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For the week of May 31 through June 6, 2000

Blinded by the "W" word

The Idaho Conservation League, one of Idaho’s strongest advocacy groups, says President Clinton’s roadless initiative is not enough.

Why? The "W" word—wilderness--isn’t part of it.

The stance may be a wily political ploy intended to make it appear that no one is wholly happy with the initiative so that Clinton can strike the middle ground. Or, it’s an extension of the environmentalists’ dilemma in deciding whether the glass is half full or half empty.

We suspect it’s the latter.

The initiative could ensure protection of 9.4 million acres in Idaho and up to 40 million acres nationwide.

The initiative would end road building in roadless areas in national forests. It would end maintenance on many existing roads. However, it would allow continuation of logging by helicopter in some areas.

Idaho Conservation League director Rick Johnson criticized the proposal at the Wild Idaho! Conference at Redfish Lake two weeks ago. He said continuation of any kind of logging is unacceptable and that roadless areas should be designated as nothing less than wilderness.

Johnson’s criticism was consistent with the ICL’s historical all-or-nothing stance on wilderness. The "W" word seems to have blinded Johnson and other purists to what is politically possible. Taken too far, the stance could end up opening more lands to logging and development than it protects.

Logging and mining are virtually impossible without roads. Logs and ore don’t float to mills without trucks—big ones. Logging by helicopter is difficult and wildly expensive.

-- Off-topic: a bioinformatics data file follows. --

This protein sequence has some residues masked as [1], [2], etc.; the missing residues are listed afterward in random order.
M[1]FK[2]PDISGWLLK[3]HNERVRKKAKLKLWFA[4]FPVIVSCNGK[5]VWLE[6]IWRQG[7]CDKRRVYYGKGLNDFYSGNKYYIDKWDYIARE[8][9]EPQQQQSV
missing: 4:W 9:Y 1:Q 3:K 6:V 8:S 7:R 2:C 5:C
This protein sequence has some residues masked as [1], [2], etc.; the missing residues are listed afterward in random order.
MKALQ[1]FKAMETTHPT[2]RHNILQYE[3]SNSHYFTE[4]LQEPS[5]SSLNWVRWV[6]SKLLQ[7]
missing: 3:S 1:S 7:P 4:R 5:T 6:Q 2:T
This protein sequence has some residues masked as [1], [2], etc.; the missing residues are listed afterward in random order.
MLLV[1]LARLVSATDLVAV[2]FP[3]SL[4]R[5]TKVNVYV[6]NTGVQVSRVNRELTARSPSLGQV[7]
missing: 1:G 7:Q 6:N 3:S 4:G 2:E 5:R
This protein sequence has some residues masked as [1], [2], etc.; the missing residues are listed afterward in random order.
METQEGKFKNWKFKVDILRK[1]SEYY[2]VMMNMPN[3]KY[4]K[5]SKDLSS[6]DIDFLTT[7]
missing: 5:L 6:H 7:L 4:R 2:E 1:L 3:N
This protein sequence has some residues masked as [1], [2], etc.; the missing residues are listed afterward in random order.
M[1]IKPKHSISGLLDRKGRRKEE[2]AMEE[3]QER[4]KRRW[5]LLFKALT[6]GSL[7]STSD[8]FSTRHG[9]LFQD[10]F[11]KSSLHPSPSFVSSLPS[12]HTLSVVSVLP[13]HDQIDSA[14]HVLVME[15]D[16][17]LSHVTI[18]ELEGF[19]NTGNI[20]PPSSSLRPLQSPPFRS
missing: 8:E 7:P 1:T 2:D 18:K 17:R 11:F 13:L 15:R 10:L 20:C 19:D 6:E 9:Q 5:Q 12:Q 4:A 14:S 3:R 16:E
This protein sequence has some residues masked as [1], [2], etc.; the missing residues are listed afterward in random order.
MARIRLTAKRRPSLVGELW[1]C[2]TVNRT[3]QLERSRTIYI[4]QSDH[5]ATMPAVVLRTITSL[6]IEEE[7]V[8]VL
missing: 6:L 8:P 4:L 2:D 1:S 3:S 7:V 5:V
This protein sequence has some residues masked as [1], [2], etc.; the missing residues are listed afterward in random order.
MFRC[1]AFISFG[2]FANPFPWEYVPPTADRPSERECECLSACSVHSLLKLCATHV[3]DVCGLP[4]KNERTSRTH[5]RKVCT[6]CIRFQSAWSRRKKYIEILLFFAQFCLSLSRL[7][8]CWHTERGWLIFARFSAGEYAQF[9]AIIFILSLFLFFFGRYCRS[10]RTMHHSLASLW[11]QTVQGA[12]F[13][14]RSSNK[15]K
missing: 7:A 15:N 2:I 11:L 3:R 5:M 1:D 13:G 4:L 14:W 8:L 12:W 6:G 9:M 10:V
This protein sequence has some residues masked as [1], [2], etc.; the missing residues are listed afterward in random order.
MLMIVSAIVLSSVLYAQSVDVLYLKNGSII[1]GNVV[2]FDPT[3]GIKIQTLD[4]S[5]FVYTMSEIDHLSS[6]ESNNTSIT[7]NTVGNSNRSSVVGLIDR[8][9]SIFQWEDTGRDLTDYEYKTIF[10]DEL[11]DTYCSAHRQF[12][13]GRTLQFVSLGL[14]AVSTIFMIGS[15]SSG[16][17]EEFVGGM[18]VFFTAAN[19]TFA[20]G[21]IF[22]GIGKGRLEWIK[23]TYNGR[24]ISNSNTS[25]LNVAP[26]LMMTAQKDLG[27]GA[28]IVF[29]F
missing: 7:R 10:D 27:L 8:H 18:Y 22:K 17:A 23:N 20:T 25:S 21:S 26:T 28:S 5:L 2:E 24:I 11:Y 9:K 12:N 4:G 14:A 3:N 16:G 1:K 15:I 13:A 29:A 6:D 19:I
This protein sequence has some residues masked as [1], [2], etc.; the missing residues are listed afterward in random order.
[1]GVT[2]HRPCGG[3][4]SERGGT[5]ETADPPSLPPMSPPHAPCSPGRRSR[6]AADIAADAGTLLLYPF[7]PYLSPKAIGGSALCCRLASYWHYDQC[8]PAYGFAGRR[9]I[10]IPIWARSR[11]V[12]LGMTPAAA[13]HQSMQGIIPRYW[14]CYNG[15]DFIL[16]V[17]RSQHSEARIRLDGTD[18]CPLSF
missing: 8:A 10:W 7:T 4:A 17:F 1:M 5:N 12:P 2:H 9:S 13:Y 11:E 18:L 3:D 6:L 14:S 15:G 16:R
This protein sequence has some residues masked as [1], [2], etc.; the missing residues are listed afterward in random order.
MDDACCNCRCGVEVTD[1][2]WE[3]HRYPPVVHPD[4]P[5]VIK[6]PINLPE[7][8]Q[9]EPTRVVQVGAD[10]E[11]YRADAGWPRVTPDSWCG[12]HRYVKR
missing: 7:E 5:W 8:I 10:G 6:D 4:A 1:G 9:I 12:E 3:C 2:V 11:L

The president’s initiative will make roadless areas de facto wilderness. They will lack little but the name.

The initiative will free roadless areas from the limbo they have occupied for more than two decades—caught between conservationists and loggers, miners and motorized users.

Conservationists fought the fight. They tenaciously waged battle after battle over Idaho’s wild areas. Forest by forest, appeal by appeal, lawsuit by lawsuit, they used all the tools of law. Sometimes they won, but sometimes they lost.

Luckily this president, in his final year in office, wants to wield the power of the executive order—to end the war over roadless areas. Nationwide, of 192 million acres of federal forest lands, just 60 million acres—less than one-third—are free of roads.

When final, the president’s order will supersede Congress, and the deal-making and posturing that often leave wilderness bills looking like Swiss cheese.

The order will bypass the Idaho delegation, for whom wilderness is anathema. It will give conservationists most of what they fought for.

The permanent protection isn’t perfect, but it’s politically possible With just seven months to go until President Clinton leaves office, the ICL wants to quibble?

The glass is half full. Conservationists should drink up with joy.


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